• Introduction: Special section on well-being in academic employees

      Kinman, Gail; Johnson, Sheena; University of Bedfordshire; University of Manchester (American Psychological Association, 2019-05-31)
    • Investigating effects of emoji on neutral narrative text: evidence from eye movements and perceived emotional valence

      Robus, Christopher M.; Hand, Christopher J.; Filik, Ruth; Pitchford, Melanie; University of Bedfordshire; Glasgow Caledonian University; University of Nottingham (Elsevier, 2020-04-03)
      Digital images of faces such as emoji in virtual communication have become increasingly popular, but current research findings are inconsistent regarding their emotional effects on perceptions of text. Similarly, emoji effects on reading behaviours are largely unknown and require further examination. The present study (N = 41) investigated how the position and emotional valence of emoji in neutral narrative sentences influenced eye movements during reading and perceptions of sentence valence. Participants read neutral narrative sentences containing smiling or frowning emoji in sentence-initial or sentence-final positions and rated the perceived emotional valence of the sentence. Results from linear mixed-effects models demonstrated significantly longer fixations on sentence-final emoji and longer sentence reading times when emoji were in sentence-final positions. These findings are comparable to sentence ‘wrap-up’ effects witnessed in the processing of lexical units during sentence reading, providing new evidence towards the way readers integrate emoji into contextual processing. However, no impact of emoji valence or position on first-pass target word processing or sentence-valence ratings were found. This would refute previous suggestions that digital faces influence text valence, raising questions about reader preference for emoji or sentence sentiment, the influence of sentence formatting, and delivery/display mechanism on these effects.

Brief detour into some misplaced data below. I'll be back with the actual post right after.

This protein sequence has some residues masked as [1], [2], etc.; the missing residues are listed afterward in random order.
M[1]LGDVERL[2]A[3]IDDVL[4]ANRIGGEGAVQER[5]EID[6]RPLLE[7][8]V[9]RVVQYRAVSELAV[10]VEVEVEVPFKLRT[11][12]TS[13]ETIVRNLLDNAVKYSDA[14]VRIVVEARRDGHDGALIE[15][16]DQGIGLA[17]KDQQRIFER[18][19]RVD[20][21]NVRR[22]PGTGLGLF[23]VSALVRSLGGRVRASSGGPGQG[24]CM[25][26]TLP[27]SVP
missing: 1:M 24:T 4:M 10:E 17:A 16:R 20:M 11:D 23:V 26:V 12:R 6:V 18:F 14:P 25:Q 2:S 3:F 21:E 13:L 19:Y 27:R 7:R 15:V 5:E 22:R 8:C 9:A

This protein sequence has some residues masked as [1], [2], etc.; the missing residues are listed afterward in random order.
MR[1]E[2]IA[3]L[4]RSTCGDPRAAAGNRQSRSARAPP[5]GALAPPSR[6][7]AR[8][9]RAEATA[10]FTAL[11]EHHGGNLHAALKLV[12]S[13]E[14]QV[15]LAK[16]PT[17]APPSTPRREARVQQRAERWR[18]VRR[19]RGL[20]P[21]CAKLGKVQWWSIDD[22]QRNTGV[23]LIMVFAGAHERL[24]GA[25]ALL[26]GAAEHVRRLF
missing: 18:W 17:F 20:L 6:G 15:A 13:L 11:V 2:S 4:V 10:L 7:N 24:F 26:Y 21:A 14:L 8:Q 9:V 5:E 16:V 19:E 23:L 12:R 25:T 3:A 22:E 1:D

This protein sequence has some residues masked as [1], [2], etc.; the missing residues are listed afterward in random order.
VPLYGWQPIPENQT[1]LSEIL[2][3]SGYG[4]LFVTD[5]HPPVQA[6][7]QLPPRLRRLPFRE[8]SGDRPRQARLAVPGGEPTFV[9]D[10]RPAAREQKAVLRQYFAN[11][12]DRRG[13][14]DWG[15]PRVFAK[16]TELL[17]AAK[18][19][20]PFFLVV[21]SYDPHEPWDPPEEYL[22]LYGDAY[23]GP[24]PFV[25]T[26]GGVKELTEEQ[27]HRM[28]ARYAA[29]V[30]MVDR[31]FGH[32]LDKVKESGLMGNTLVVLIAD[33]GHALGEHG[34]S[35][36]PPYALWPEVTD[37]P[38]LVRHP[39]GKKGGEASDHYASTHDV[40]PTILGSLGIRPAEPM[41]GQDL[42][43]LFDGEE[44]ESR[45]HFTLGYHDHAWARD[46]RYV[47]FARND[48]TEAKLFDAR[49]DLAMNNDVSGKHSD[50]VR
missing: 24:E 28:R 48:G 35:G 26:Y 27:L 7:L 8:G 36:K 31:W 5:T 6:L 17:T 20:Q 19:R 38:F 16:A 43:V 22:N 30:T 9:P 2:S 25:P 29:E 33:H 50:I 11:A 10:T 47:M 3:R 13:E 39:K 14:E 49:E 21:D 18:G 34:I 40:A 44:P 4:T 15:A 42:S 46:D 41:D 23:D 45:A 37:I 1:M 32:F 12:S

• Investigating the depression-anxiety link in clients receiving Integrative Counselling

      Sochos, Antigonos; Kotonou, Marina; University of Bedfordshire (Wiley, 2017-01-30)